Cosplay Interview: Rina Love

We’re bringing a different kind of feature to you today, readers. Below is an interview I conducted with Rina Love, a Sailor Moon cosplayer I met at Sakura Con 2011. She was also the organizer of the Sailor Moon picnic photoshoot! Images used with Rina Love’s permission.

And now, on to the interview…

Please tell us a little about yourself and how you decided to become a Sailor Moon cosplayer.
Ever since I was little (5 years old), I’ve loved Sailor Moon. I didn’t learn what cosplay was until I was 16 and decided to dress up with my best friend as Sailor Mini/Chibi Moon. So my love of Sailor Moon kind of just made me fall into cosplaying from the series.

What first got you interested in cosplaying anime characters?
My friends who told me about these conventions and googling cosplay! It all started With Sailor Moon though.

What was the first anime character that you cosplayed?
Sailor Chibi/Mini Moon was my first, but if you count my other two costumes I made for the same convention then it would also be Plusle (Pokemon gijinka) and Nijihara Ink from Moetan.

What other kinds of costumes have you created (anime or otherwise)? What are some of the more notable ones previously created?

Well, I’ve only been cosplaying for 2, almost 3 years so my list isn’t spectacular, but other types are anime based, sci-fi movies based (Pris from Blade Runner), video game related, and tv/book related.

My most notable and favorites are: Sailor Moon from the Manga-first arc. My dad made me the staff and I spent over 30 hours creating everything, a lot of that was hand sewing as well, and I made everything aside from my leotard (because it was cheaper to purchase) and my boots “base”. I did hand sew on the white pvc leather and gold crescent moon to the boots though.

My other favorites are: School Uniform Chibiusa-from the artbook illustrations of her short t-shirt of the Dream arc.

And Cardcaptor Sakura-Sakura Kinomoto. I made this in two days time basically, and based it off the anime and manga drawings, so it’s sort of combined.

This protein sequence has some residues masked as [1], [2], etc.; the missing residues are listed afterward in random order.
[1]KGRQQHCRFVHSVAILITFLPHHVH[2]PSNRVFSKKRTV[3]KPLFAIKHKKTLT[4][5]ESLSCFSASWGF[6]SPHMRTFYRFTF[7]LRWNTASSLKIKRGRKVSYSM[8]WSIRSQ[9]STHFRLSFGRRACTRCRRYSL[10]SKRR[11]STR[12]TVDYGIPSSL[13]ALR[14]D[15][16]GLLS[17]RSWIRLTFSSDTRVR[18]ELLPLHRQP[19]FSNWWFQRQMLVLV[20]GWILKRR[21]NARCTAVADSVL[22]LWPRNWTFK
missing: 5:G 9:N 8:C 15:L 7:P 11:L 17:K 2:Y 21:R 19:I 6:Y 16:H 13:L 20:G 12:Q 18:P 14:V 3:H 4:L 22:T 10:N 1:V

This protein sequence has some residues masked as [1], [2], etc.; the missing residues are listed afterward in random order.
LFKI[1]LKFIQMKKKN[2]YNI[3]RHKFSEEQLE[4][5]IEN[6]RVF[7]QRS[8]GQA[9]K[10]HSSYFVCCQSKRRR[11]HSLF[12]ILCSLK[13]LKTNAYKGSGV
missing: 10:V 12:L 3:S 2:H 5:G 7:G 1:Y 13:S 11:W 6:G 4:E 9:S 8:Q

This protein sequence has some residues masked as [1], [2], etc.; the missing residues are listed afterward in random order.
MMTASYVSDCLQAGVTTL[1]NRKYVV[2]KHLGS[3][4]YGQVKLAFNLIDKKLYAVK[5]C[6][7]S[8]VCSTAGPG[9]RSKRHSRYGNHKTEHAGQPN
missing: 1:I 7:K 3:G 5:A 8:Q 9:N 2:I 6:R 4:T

How many costumes have you made (wholly or partially)?
Discluding ‘casuals and closets’: 8
With closet: 10

How long does it take to create a senshi costume?
30 hours or more. Time is usually spread out over a period of weeks though.

What’s was the most challenging costume you’ve ever had to make?
Sailor Moon thus far. It was for a performance group, so on top of making everything it needed to with stand the stage and not fall off.

What are some of your planned upcoming costumes? Will you be doing different costumes each time, or do you re-wear costumes at events?

My planned costumes for next year and to cap off 2011 are: Tinkerbell, Gwen Stacy (my “Halloween” costume), and Neptune-christmas edition.

For 2012, I hope to complete a lot more! These are my plans: Neptune (Hyperdimension Neptunia-Sakuracon 2012), Tinkerbell (updated-Tinkerbell movie’s version), and Small Lady.

I will rewear some of my costumes, but I also wear different costumes each time:) It all depends on the costume and how much I wore it the first time and how many photos I have of that costume.

If you have performed skits or dances in cosplay, what advice do you have for cosplayers who plan to perform skits or dances in costume?

I have performed in a dance in cosplay and my advice is to be prepared, always expect the worst to happen and don’t dilly-dally on wigs! Order them months in advance because if they’re not they’re in time, and if you don’t have a backup plan (like, your hair won’t work), then you’re kind of out of luck.

My wig didn’t show up in time for the performance when it was supposed to get there a couple days earlier. So my friend and partner got extensions which luckily matched my hair, and luckily my hair was long enough to be worn in buns and styled as Usagi’s. (My hair was also a platinum-golden blonde).

Another thing: be timely, and get ready hours beforehand! Rushing at the last minute makes nobody happy.

What advice do you have for people who have never cosplayed before and are just starting to get interested in it?